Furthermore, beyond identifying the cause, the researchers solved the problem by optimizing the oxidation time of the hole transport layer. They found that converting lithium ions into stable lithium oxide (LixOy) through optimized oxidation mitigates the diffusion of lithium ions, thereby enhancing the stability of the device. This discovery reveals that lithium oxide, previously considered a simple reaction byproduct, can play a crucial role in improving efficiency and stability.

Ahn SeJin, Ahn Seung kyu, Yim Kanghoon and Naqvi Syed Dildar Haider

Ahn SeJin, Ahn Seung-kyu, Yim Kanghoon from the left, and Naqvi Syed Dildar Haider in the circle. Credit: Korea Institute of Energy Research

The developed process resulted in semi-transparent perovskite solar cells with an impressive 21.68% efficiency, the highest among all transparent electrode perovskite solar cells. In addition, this research demonstrated an impressive retention of over 99% of its initial efficiency for 400 hours in dark storage and for more than 240 hours in continuously illuminating operational conditions, showcasing its outstanding efficiency and stability.

Implementation in Bifacial Tandem Solar Cells

The research team went further and applied the developed solar cells as the top cell of tandem solar cells, creating the country’s first bifacial tandem solar cells that utilize light reflected from the rear as well as that incident from the front surface. In collaboration with Jusung Engineering Co., Ltd. and the German Jülich Research Center, the bifacial tandem solar cells achieved high bifacial equivalent efficiencies of 31.5% for four-terminal and 26.4% for two-terminal configurations under conditions where the reflected light from the rear was 20% of standard sunlight.

Dr. Ahn SeJin of the Photovoltaics Research Department, the leader of the research, stated, “This study represents a significant advance in the field by examining the degradation process occurring at the interface of an organic compound and metal oxide buffer layer which is unique to semi-transparent perovskite solar cells,” and added, “Our solution is readily implementable, demonstrating great potential for the future use of the technologies we have developed.”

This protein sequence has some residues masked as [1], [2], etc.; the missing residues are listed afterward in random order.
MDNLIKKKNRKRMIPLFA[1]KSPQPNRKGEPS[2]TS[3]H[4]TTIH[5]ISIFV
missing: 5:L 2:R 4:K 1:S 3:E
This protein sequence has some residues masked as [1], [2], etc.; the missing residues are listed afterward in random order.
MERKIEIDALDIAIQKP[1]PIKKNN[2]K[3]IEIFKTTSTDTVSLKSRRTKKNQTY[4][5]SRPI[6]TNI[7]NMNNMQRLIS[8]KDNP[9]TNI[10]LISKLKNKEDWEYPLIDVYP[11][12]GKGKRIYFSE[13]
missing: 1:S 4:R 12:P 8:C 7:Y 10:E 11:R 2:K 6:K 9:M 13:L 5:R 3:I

Reference: “Mitigating Intrinsic Interfacial Degradation in Semi-Transparent Perovskite Solar Cells for High Efficiency and Long-Term Stability” by Syed Dildar Haider Naqvi, Kyungnan Son, Wonzee Jung, Hui ung Hwang, Sangmin Lee, Arheum Lee, Minjong Keum, Sunwook Kim, Jeong Won Kim, Min Gu Kang, Hee-eun Song, Sungjun Hong, Inyoung Jeong, Seungkyu Ahn, Andreas Lambertz, Kaining Ding, Weiyuan Duan, Kanghoon Yim and SeJin Ahn, 30 October 2023, Advanced Energy Materials.
DOI: 10.1002/aenm.202302147

1 Comment on "Shattering Records: Korean Scientists Achieve 21.68% Efficiency in Transparent Solar Cells"

  1. The conclusions seem just a tad optimistic. Silicon solar cell conversion efficiency is over 20% now, not much difference. And stability – 99% at 240 hours? That’s a loss of 31% in a year. In 10 years, the loss in output would be over 97%. Clearly, Perovskite solar cells continue have stability problems. I’m sticking with Silcon.

Leave a comment

Email address is optional. If provided, your email will not be published or shared.